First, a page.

“There are four robots on this machine,” says Blueprint Robotics CEO Jerry Smalley. “It cuts it nails it screws it trims, it drills.”
“In other words, these machines do what people used to,” wrote Chris Welch for ABC Action 2 News about the Baltimore, Maryland based robotics firm.
“Every other industry has brought automation to the solution. This is just an industry that’s time is now to bring automation,” says Smalley. “We’re no different than automotive, or aerospace, or medical, this is just our moment to bring automation.”
The Daily Business News on MHProNews have been tracking developments in artificial intelligence (AI), robotics, and related technologies for some years for factory-built housing pros. There are firms with deep pockets that have entered the housing field with robotics, automation, and various kinds of modular housing. ICYMI, or need a refresher, Katerra is a firm that has had large sums poured into it by SoftBank.
Blueprint Robotics says they think they can cut construction time by 20 to 40 percent, using modular building and robotics.
“It’s more precise, higher quality, less cost, less risk,” explains Smalley. “You know the cost of our product before we commence, a more predictable schedule, and at the end of the day a better just a totally better product.”
Blueprint Robotics still has dozens of employees on the factory floor daily. Human workers are still needed. Once “For example, once a robot builds a wall, an electrician will still need to install the wiring. Other workers on the floor are there for quality control,” said Welch.
Architect Richard Pedranti talks about his experience working with Blueprint Robotics.
Pedranti said in the video above that in Sweden, some 90 percent of home building is now factory-based. That’s a look into why the U.S. tech giants are laser focused on factory-construction. See the related report, linked below, for more details.
“Weird to See” Robots Building Homes…
Roy Collins worked for decades at traditional construction job sites. Now, he is watching as machines are doing what he did. “He says it’s weird to see,” said Welch.
“Being in the industry 20 years I never thought this would be capable of happening,” Collins says.
Welch points to the shortage of construction workers, and then cites Jeff Gwinn, with the National Construction Trade Association, who claims it won’t hurt the building trades at all. They insist it won’t take away jobs from skilled workers.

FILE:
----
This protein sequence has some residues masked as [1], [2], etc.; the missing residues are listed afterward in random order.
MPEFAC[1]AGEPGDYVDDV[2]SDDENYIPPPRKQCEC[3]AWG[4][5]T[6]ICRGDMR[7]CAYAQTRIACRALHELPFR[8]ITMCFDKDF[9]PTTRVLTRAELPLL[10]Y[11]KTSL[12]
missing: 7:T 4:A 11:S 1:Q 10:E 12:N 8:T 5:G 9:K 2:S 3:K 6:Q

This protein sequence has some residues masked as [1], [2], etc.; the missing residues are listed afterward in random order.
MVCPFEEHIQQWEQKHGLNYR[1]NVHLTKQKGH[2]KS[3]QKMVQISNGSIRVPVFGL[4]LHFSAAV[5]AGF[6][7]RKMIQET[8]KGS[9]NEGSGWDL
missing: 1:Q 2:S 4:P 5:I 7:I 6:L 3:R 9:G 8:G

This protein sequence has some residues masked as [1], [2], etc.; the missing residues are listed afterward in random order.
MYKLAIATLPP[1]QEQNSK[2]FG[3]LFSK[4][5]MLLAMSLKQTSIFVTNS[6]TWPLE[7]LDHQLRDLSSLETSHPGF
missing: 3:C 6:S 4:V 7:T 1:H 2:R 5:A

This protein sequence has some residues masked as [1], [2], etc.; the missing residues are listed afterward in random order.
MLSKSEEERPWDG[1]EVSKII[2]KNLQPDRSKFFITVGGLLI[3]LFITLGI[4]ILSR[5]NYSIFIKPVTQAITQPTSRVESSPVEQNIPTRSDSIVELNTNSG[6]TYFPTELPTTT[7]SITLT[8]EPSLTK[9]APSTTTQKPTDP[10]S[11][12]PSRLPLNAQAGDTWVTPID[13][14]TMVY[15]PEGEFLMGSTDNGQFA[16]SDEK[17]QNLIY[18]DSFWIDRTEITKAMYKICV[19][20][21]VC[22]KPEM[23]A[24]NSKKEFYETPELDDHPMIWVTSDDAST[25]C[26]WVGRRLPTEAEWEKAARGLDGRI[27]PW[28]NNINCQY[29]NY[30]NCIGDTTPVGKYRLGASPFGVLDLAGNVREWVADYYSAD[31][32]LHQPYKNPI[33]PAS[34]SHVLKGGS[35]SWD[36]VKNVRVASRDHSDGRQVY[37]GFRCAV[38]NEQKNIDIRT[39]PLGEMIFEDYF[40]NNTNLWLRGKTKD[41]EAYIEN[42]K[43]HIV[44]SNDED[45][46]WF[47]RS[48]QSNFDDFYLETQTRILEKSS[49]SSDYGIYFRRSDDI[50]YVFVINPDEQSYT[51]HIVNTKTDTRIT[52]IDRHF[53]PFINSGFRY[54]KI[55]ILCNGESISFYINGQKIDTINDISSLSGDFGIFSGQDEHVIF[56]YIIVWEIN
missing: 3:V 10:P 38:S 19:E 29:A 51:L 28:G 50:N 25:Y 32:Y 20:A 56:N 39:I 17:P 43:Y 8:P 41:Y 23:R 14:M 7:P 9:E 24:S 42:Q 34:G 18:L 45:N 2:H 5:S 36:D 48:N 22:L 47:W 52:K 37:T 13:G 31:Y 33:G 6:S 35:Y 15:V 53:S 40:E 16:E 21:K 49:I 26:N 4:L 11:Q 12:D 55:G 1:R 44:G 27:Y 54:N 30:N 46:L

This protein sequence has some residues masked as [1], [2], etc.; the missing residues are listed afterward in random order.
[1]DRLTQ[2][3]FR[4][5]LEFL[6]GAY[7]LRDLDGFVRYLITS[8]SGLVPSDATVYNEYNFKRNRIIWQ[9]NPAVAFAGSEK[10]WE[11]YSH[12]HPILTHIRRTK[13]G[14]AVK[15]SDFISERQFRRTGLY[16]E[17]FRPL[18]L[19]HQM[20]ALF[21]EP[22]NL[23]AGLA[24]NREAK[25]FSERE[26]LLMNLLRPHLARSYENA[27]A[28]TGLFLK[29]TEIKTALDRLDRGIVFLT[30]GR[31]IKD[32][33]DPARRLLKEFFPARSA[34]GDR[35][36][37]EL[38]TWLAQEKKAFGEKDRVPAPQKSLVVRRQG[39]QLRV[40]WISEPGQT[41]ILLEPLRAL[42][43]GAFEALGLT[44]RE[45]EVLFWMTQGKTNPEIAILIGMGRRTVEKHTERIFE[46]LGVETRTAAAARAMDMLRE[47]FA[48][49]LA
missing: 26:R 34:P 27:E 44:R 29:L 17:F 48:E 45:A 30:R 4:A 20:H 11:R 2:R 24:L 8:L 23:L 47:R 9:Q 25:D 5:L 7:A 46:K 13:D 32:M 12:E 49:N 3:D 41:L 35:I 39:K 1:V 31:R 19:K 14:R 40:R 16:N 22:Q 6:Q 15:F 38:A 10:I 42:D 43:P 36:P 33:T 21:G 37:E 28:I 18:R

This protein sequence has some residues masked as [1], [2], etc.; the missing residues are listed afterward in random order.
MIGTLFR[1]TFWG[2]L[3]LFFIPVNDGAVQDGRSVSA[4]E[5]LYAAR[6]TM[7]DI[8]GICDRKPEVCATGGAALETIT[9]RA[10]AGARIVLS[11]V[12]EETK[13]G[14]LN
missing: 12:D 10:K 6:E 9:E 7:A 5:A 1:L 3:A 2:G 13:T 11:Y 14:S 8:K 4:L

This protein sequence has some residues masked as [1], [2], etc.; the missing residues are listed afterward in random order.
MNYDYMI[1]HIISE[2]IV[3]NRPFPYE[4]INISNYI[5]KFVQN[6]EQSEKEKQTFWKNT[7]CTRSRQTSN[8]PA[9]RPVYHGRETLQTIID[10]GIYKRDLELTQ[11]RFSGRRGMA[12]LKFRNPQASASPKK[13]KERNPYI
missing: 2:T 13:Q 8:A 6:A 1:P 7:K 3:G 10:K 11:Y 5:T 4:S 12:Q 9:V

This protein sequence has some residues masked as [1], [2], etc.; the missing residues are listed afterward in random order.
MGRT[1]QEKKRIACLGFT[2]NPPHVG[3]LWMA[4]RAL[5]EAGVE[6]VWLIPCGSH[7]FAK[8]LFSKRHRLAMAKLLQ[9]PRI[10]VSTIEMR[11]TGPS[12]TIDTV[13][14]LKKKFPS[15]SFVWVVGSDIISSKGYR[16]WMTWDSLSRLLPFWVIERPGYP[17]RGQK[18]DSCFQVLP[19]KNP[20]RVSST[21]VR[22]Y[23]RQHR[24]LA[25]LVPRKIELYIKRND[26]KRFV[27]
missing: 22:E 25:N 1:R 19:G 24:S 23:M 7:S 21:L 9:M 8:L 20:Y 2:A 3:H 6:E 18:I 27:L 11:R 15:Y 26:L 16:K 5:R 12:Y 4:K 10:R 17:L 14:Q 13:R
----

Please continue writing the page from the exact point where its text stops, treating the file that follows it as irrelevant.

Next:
“As far as increasing productivity and holding down costs, it’s absolutely a good thing,” Gwinn said. “It’s not gonna hurt the industry at all.”
A HUD Code manufactured home builder tells MHProNews he’s not as sure about robotic and automation, explaining that you can’t lay off a machine when times get tough.
The Competing Challenges
But beyond the higher upfront costs of automation, or the fact that you can lay a machine off, isn’t there also a downward pressure of the wages of factory-construction workers? Won’t more machines mean less people, over time? Won’t that be downward pressure of wages?
Be that as it may, Collins said “It’s quicker, better; you get a better product, material is better. It’s a better way to build.”
Therein lies just one of several points of potential tension between owners and workers, as a new economy is emerging in America.
Yes, the automotive industry ‘survived’ that move toward more automation, but there were human jobs eliminated in the process. What happens when robots are doing the work, and people aren’t needed? Who will pay the wages that allow working people to buy homes?
These are the broader questions that voices across the left-right spectrum need to grapple with. Meanwhile, the robots are here, and more are coming. “We Provide, You Decide.” © ## (News, analysis, and commentary.)
(Related Reports are further below. Third-party images and content are provided under fair use guidelines.)
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